The Chelsea High School choir group, led by Co-Directors Peter Pappavasselio and Cole Lundquist, is pictured with CHS Principal Lex Mathews and State Rep. Brad Jones before their performance at the inauguration ceremony for Gov. Charlie Baker.
When Gov. Charlie Baker heard the Chelsea
High advanced choir group Cantare perform at the Chelsea Soldiers Home Veterans
Day program, he was very impressed.
Soon after Baker’s office contacted
Performing Arts Lead teacher and Cantare Co-Director Peter Pappavasselio and
invited the group to perform at his inauguration at the State House.
Pappavasselio accepted the invitation and on
Jan. 3, 24 CHS students had the high honor of performing at the inauguration.
The students, attired in their black and
white formal costume attire, performed the song, “On Winter Mountain,” in front
of Gov. Baker, Lt. Gov. Karyn Polito, and all of the constitutional officers,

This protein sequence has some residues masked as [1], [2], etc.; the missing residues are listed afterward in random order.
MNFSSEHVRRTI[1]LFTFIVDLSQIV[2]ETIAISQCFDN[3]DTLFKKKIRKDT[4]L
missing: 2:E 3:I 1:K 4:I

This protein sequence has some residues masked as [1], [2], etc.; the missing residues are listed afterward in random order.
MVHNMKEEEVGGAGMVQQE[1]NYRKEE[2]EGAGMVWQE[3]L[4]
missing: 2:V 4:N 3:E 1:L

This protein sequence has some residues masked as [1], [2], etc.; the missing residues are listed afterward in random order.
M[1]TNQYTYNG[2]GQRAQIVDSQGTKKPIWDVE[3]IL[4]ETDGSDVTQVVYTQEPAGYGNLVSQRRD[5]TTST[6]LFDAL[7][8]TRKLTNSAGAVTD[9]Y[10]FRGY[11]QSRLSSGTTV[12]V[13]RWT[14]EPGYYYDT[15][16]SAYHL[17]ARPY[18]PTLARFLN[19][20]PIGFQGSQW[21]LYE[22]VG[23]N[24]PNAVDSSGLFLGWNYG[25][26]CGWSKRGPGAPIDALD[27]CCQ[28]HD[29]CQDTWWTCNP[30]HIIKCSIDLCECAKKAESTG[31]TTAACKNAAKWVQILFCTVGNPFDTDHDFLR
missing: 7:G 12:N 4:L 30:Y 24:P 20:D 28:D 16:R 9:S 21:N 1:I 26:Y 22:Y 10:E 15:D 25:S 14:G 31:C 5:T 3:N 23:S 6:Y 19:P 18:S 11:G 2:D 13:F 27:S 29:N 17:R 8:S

state senators, state representatives, judges, and other distinguished guests
“The song denotes winter imagery, but it
ends with this feeling of peace and contentment,” said Pappavasselio, who
co-directs the group with Cole Lundquist.
A former outstanding high school and college
vocalist with a rich history in music production, Pappavasselio fully
understands the personal and historical significance of being able to perform
at the gubernatorial inauguration which is a quadrennial happening.
“It’s a once-in-a-career, if you’re lucky,
performance,” said Pappavasselio.
co-director said the group has received several accolades for its superb
performance that was captured live by television cameras from the Boston
Supt. of Schools Dr. Mary Bourque and
Principal Lex Mathews were able to attend the inauguration and enjoy the
students’ performance in person. Both administrators were understandably quite
proud of the students.
“A lot of people saw it on television and
it’s being shown on YouTube,” said Pappavasselio.
Next up for
Cantare is the district concert on March 20 at the Williams School.
With the rush and hub-bub of the holiday